Sonic Solutions (NASDAQ: SNIC) is a company which has recently come up for debate in a private conversation over the world of digital rights management and distribution. Now Sonic Solutions is being acquired in a transaction with Rovi Corporation (NASDAQ: ROVI). While this may be a done deal, there is a chance that more money may be required.
Rovi is acquiring Sonic and the two have signed a definitive agreement for Rovi to buy the company in a stock and cash transaction with an enterprise value of $720 million.
The deal came to $14.17 per Sonic share ahead of any share price adjustments, and the companies noted that this was a 38.2% premium to Sonic’s 30 day average per share as of December 21.
The companies note: “Rovi, a provider of next generation guidance solutions including TotalGuide, discovery, metadata, advertising and networking technologies and Sonic, a provider of digital video processing, playback and distribution technologies, both leaders in the digital entertainment industry, together will bring an end-to-end solution that enables integration across the ecosystem. The acquisition of Sonic will enable Rovi to broaden its solutions to content owners, device makers, retailers and operators.” Sonic goes back to the Roxio days.
Sonic shareholders may elect to receive either $14.00 or 0.2489 shares of Rovi common stock. Cash consideration paid in the exchange offer will equal 55% of the aggregate value paid in the exchange offer and stock consideration issued in the exchange offer will equal 45%, with shares of Rovi common stock being valued at $56.24. Sonic directors and senior management, who own approximately 11.2% of Sonic’s total equity, have agreed with Rovi to tender their shares and to vote any remaining shares that they own for the merger.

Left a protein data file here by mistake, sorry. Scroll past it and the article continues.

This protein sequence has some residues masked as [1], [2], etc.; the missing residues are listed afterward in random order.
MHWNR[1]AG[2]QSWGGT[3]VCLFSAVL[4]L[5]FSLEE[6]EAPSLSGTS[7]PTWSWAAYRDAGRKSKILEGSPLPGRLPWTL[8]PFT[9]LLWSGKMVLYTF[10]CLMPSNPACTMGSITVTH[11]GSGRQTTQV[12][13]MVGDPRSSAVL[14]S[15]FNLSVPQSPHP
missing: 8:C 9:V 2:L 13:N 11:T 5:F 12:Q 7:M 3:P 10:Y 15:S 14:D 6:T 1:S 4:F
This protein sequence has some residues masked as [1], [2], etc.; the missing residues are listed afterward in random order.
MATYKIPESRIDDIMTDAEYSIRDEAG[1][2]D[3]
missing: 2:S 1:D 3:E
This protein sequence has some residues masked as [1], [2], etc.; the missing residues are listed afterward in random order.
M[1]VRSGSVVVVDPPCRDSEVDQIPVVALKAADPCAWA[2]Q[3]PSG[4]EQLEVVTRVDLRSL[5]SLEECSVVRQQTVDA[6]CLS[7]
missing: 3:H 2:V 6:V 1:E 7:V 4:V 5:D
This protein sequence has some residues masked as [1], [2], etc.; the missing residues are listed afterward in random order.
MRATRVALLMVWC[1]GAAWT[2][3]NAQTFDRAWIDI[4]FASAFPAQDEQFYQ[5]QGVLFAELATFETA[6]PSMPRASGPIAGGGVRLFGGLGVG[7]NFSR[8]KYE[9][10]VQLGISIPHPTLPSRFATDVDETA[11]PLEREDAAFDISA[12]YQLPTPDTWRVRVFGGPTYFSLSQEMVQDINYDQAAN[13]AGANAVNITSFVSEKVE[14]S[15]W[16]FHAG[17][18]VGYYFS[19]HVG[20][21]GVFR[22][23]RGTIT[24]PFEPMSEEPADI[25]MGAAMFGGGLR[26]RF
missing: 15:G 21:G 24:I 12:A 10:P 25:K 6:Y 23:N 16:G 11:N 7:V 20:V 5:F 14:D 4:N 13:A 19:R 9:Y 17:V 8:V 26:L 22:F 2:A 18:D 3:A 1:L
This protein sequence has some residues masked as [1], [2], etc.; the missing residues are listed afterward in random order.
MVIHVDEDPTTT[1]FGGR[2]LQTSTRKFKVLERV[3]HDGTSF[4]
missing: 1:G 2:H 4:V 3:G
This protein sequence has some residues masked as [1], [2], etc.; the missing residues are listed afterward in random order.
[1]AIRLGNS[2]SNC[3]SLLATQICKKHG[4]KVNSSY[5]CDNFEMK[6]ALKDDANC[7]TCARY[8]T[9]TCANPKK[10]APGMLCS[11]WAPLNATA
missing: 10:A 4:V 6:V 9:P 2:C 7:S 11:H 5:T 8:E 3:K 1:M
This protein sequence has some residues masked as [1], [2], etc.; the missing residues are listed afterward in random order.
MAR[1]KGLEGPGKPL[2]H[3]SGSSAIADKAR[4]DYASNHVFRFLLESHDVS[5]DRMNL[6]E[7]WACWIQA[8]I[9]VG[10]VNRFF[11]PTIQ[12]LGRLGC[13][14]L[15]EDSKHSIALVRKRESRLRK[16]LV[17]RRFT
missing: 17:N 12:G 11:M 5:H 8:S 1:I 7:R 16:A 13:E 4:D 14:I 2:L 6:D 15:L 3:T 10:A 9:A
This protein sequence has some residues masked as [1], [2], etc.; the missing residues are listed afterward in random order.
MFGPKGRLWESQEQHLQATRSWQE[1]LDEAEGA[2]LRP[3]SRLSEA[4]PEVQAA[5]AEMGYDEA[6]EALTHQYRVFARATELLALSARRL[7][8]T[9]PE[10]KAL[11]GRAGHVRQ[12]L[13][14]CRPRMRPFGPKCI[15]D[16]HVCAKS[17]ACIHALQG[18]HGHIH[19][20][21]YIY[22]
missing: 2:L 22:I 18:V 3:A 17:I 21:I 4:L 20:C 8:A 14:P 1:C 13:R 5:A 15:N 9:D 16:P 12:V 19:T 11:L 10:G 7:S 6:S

Sonic shares are up 25% at $14.01 and Rovi shares are down only about 2.6% at $56.82. Rovi has a considerable market cap advantage here at almost $6 billion versus $683 million from Sonic.
We have already seen two law firms announce those “investigations” over possible fiduciary duty violations, and those are often precursors for class action suits. What the case will be is that the company is worth more on a standalone basis and on a combined basis. Sonic shares traded in a range of $15 to $20 for much of the 2003 to 2007 period. It has virtually no debt and more than $50 million in cash assets. Unfortunately, it has had declining revenues and that went to $104.3 million for its fiscal March-2010 year-end. Thomson Reuters has estimates of $147.58 million for March-2011 and also has estimates of $257.47 million in March-2012.
If an alternative bidder does not arise, then the deal may not get juiced. It will be interesting to see if a higher deal will head its way in the form of a hostile rival buyout.
JON C. OGG